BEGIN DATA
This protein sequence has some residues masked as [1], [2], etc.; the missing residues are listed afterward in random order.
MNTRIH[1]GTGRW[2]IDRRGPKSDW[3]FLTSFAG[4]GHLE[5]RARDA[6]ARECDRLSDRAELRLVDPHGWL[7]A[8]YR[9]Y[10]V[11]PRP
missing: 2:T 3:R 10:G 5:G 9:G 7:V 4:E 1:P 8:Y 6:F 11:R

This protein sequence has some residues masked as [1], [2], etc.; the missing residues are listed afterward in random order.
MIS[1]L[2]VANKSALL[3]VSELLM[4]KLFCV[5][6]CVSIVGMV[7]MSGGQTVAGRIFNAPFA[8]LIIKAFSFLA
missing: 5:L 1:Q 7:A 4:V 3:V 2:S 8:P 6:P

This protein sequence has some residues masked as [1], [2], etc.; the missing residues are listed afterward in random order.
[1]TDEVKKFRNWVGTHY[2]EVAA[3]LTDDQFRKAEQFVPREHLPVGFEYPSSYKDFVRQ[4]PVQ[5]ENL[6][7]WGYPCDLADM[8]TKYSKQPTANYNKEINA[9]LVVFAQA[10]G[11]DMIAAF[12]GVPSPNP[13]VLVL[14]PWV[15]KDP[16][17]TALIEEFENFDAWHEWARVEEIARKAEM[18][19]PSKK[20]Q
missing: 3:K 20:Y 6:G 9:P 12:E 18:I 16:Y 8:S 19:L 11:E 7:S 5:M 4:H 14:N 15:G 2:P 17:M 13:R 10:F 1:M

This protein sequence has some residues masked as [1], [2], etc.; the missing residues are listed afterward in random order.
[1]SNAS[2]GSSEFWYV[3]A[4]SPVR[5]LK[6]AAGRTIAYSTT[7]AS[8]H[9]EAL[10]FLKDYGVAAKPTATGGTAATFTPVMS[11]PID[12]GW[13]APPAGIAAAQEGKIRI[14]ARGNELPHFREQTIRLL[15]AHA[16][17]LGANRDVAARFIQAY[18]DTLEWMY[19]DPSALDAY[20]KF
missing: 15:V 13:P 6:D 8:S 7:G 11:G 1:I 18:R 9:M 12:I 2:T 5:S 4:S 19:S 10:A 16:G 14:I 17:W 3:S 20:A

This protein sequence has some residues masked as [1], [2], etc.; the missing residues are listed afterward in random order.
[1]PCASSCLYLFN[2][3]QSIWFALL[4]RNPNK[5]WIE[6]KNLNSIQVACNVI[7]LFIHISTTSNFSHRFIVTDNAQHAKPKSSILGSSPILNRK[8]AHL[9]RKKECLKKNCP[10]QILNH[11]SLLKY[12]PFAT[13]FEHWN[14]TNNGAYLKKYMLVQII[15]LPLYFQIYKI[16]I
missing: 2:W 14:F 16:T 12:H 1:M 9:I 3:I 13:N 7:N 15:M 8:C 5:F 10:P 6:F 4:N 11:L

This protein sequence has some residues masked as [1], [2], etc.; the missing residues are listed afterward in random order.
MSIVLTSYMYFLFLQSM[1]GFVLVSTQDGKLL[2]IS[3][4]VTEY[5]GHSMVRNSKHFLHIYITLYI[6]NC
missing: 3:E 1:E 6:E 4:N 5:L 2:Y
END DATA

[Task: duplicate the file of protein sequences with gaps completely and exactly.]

This protein sequence has some residues masked as [1], [2], etc.; the missing residues are listed afterward in random order.
MNTRIH[1]GTGRW[2]IDRRGPKSDW[3]FLTSFAG[4]GHLE[5]RARDA[6]ARECDRLSDRAELRLVDPHGWL[7]A[8]YR[9]Y[10]V[11]PRP
missing: 2:T 3:R 10:G 5:G 9:G 7:V 4:E 1:P 8:Y 6:F 11:R

This protein sequence has some residues masked as [1], [2], etc.; the missing residues are listed afterward in random order.
MIS[1]L[2]VANKSALL[3]VSELLM[4]KLFCV[5][6]CVSIVGMV[7]MSGGQTVAGRIFNAPFA[8]LIIKAFSFLA
missing: 5:L 1:Q 7:A 4:V 3:V 2:S 8:P 6:P

This protein sequence has some residues masked as [1], [2], etc.; the missing residues are listed afterward in random order.
[1]TDEVKKFRNWVGTHY[2]EVAA[3]LTDDQFRKAEQFVPREHLPVGFEYPSSYKDFVRQ[4]PVQ[5]ENL[6][7]WGYPCDLADM[8]TKYSKQPTANYNKEINA[9]LVVFAQA[10]G[11]DMIAAF[12]GVPSPNP[13]VLVL[14]PWV[15]KDP[16][17]TALIEEFENFDAWHEWARVEEIARKAEM[18][19]PSKK[20]Q
missing: 3:K 20:Y 6:G 9:P 12:E 18:I 16:Y 8:S 19:L 11:E 7:S 5:M 4:H 14:N 15:G 2:P 17:M 13:R 10:F 1:M

This protein sequence has some residues masked as [1], [2], etc.; the missing residues are listed afterward in random order.
[1]SNAS[2]GSSEFWYV[3]A[4]SPVR[5]LK[6]AAGRTIAYSTT[7]AS[8]H[9]EAL[10]FLKDYGVAAKPTATGGTAATFTPVMS[11]PID[12]GW[13]APPAGIAAAQEGKIRI[14]ARGNELPHFREQTIRLL[15]AHA[16][17]LGANRDVAARFIQAY[18]DTLEWMY[19]DPSALDAY[20]KF
missing: 15:V 13:P 6:D 8:S 7:G 11:G 1:I 18:R 9:M 12:I 2:T 5:S 4:S 19:S 10:A 16:G 14:I 17:W 3:S 20:A

This protein sequence has some residues masked as [1], [2], etc.; the missing residues are listed afterward in random order.
[1]PCASSCLYLFN[2][3]QSIWFALL[4]RNPNK[5]WIE[6]KNLNSIQVACNVI[7]LFIHISTTSNFSHRFIVTDNAQHAKPKSSILGSSPILNRK[8]AHL[9]RKKECLKKNCP[10]QILNH[11]SLLKY[12]PFAT[13]FEHWN[14]TNNGAYLKKYMLVQII[15]LPLYFQIYKI[16]I
missing: 2:W 14:F 16:T 12:H 1:M 9:I 3:I 13:N 7:N 15:M 8:C 5:F 10:P 6:F 4:N 11:L

This protein sequence has some residues masked as [1], [2], etc.; the missing residues are listed afterward in random order.
MSIVLTSYMYFLFLQSM[1]GFVLVSTQDGKLL[2]IS[3][4]VTEY[5]GHSMVRNSKHFLHIYITLYI[6]NC
missing: 3:E 1:E 6:E 4:N 5:L 2:Y